Resting & Connecting at Nonprofit Retreat Week

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Spending time at Omega was a true gift of space, time, and healthy food, said the staff at Global Grassroots, an organization that works to catalyze women and girls as leaders of conscious social change in their communities, reaching 35,000 survivors of war and/or gender-based violence in Rwanda and Uganda annually.


The nonprofit came to Omega Institute’s Rhinebeck campus in 2016 with an intention to provide staff, who frequently travel, the opportunity for deep restoration and connection; to provide their board with a chance to get to know each other in a year of transition; and for the whole group to finalize a strategic plan for the growth and sustainability of the organization over the next five years.


Global Grassroots was just one of the more than 30 peer organizations in the nonprofit sector to come to Omega’s campus for Nonprofit Retreat Week (formerly called Service Week) in 2016.


Each year, Omega awards self-led retreats to nonprofits who need space to both work and rest so they can return to their efforts replenished and energized.


Strengthening a Literacy Consortium


Literacy Connections came to Omega in 2016 for their third working retreat. As in past years, their staff and board re-connected and planned together. But they also used the time to work on a new issue—convening the board members of four member organizations of a regional literacy consortium, which formed when a statewide network of literacy agencies closed down.


“The retreat afforded us the opportunity for great cooperation and to explore our mutual interest in partnering and collaborating,” said Marisol Rodriguez, executive director of Literacy Connections. “When the statewide network ended, it was a change we had to accept. But now after gathering, we can see the impact we can have across the Mid-Hudson Valley by supporting one another’s efforts to promote literacy and provide English as a Second Language classes to growing immigrant communities. We are learning that change has been the best thing for all of us.”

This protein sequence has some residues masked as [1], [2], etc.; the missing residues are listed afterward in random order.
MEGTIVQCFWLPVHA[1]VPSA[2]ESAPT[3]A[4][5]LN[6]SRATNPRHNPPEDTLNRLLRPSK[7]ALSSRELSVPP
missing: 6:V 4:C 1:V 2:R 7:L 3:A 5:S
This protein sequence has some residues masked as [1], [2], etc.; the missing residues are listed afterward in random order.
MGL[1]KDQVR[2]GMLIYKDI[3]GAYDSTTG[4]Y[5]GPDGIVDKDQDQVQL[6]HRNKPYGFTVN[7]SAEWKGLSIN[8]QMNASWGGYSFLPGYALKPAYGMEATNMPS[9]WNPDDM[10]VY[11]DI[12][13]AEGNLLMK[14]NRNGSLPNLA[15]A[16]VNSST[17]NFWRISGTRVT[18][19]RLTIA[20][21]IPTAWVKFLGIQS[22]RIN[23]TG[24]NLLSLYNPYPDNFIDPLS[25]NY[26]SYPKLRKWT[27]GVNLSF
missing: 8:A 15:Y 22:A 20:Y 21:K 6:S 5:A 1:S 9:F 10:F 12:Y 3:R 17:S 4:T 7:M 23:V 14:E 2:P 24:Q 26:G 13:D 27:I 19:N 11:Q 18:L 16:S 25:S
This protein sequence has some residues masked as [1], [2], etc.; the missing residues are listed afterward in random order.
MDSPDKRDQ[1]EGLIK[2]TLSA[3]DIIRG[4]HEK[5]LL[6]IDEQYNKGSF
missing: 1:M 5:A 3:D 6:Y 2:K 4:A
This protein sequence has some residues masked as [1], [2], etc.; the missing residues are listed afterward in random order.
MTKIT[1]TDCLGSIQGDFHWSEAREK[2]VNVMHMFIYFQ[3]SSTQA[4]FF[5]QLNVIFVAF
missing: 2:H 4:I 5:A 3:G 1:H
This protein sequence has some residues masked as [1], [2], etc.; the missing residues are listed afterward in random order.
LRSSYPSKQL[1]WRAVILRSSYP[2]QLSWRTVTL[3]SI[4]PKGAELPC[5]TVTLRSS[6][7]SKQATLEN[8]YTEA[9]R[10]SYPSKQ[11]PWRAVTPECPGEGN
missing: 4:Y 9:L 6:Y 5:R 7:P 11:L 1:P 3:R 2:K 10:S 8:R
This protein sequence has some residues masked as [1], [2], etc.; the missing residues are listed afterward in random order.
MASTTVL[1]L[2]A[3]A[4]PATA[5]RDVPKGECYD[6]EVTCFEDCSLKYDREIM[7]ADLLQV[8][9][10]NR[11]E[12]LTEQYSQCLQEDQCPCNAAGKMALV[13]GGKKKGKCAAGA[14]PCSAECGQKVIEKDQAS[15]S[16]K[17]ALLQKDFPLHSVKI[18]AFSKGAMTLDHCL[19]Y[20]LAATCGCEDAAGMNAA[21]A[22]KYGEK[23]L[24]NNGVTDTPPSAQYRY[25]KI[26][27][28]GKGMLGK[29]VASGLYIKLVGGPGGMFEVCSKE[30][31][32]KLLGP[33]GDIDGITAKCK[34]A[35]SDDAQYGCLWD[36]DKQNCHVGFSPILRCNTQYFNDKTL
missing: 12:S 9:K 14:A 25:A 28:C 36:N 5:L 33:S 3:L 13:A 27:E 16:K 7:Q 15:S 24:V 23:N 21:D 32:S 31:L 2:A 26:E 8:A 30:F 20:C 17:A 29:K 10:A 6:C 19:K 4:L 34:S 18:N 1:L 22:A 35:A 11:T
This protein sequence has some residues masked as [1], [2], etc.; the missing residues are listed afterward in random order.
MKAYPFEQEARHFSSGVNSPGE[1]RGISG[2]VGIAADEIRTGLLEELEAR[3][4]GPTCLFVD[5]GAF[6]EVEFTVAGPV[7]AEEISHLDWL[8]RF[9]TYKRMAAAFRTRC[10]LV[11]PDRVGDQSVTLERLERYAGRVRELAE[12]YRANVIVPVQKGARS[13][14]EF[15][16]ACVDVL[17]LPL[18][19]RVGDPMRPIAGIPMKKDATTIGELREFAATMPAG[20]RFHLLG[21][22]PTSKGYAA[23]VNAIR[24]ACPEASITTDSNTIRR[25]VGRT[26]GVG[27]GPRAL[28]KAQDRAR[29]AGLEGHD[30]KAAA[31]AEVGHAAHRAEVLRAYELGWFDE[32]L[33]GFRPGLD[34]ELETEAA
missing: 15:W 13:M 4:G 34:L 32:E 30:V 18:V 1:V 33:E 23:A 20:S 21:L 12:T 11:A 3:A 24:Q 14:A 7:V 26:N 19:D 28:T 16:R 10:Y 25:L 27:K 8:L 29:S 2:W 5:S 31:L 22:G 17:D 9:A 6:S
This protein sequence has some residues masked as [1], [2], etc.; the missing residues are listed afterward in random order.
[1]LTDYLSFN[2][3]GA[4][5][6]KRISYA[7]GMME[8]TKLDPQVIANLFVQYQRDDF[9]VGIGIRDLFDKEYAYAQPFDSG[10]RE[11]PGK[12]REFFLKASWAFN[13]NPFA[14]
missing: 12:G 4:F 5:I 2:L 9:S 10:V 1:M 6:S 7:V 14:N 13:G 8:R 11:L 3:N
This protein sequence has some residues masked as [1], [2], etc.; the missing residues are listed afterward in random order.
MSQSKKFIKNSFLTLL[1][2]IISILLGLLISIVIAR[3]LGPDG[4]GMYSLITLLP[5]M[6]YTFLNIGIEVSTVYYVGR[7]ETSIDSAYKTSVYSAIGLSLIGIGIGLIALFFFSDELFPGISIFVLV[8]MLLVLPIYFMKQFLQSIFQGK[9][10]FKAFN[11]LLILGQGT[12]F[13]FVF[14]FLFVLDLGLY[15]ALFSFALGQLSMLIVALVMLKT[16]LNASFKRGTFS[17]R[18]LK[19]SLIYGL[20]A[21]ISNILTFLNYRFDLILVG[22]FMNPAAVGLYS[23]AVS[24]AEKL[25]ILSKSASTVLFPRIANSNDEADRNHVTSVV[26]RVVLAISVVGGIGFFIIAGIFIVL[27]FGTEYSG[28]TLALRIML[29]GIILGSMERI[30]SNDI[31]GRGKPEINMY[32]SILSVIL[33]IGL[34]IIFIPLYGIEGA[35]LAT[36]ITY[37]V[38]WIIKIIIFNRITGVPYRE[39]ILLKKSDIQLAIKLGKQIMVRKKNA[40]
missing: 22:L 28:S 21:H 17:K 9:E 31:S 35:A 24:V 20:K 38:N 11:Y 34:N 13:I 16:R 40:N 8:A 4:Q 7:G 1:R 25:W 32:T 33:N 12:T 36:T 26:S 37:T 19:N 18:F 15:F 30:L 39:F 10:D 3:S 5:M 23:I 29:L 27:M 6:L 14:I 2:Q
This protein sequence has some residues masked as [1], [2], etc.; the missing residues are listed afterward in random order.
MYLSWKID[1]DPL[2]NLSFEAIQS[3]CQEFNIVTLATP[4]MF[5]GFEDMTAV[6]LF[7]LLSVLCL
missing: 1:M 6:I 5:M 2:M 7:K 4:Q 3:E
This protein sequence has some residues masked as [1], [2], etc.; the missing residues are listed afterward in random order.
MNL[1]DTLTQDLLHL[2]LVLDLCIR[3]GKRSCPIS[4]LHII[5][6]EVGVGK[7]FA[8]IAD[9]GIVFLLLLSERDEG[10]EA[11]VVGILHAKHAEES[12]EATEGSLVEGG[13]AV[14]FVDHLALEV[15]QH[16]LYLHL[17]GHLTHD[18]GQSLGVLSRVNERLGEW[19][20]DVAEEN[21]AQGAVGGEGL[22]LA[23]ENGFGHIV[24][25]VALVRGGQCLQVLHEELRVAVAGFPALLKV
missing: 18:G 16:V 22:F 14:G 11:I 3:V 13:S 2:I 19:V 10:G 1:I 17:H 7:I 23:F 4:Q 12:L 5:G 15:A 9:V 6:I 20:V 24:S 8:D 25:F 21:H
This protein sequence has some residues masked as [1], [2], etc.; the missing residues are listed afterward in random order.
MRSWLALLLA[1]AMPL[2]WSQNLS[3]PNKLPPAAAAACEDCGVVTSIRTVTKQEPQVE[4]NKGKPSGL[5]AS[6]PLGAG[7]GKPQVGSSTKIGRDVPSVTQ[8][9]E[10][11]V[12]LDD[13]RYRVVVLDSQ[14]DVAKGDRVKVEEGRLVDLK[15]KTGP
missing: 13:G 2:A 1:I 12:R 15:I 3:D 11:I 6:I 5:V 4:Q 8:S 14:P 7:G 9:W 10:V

Building Effectiveness of Multidisciplinary Child's Advocacy Team


The Westchester Institute for Human Development (WIHD) operates a children’s advocacy center that investigates, prosecutes, and treats child abuse. The many different agencies that collaborate in the center’s work also came to Omega in 2016 to strengthen the effectiveness of their multidisciplinary team.


Child Welfare Services, a different division of WIHD, had a working retreat at Omega previously, which they said helped them consolidate new experiments with mindfulness that are now incorporated into staff meetings. 


Danielle Weisberg, who works in both divisions, applied for the organization to return so they "could deepen and strengthen relationships in a way that would be nearly impossible to achieve through any other means."


After their retreat, Weisberg wrote, “Team members walked away feeling very empowered to carry the work forward. This is very important for us because we work collaboratively with many different agencies, and so having individuals take ownership of the future direction of the work is very important.”


More About Nonprofit Retreat Week


Since 2005, Nonprofit Retreat Week has welcomed to campus more than 300 organizations that work to create a more compassionate and sustainable world.


“[It] is an outstanding opportunity for nonprofits who otherwise would be unable to meet outside of the office and enjoy such wonderful amenities,” Rodriguez said.


Retreat grant applications for Nonprofit Retreat Week: Connecting a Community of Change Leaders 2017 are now available. Apply by 1/30/17.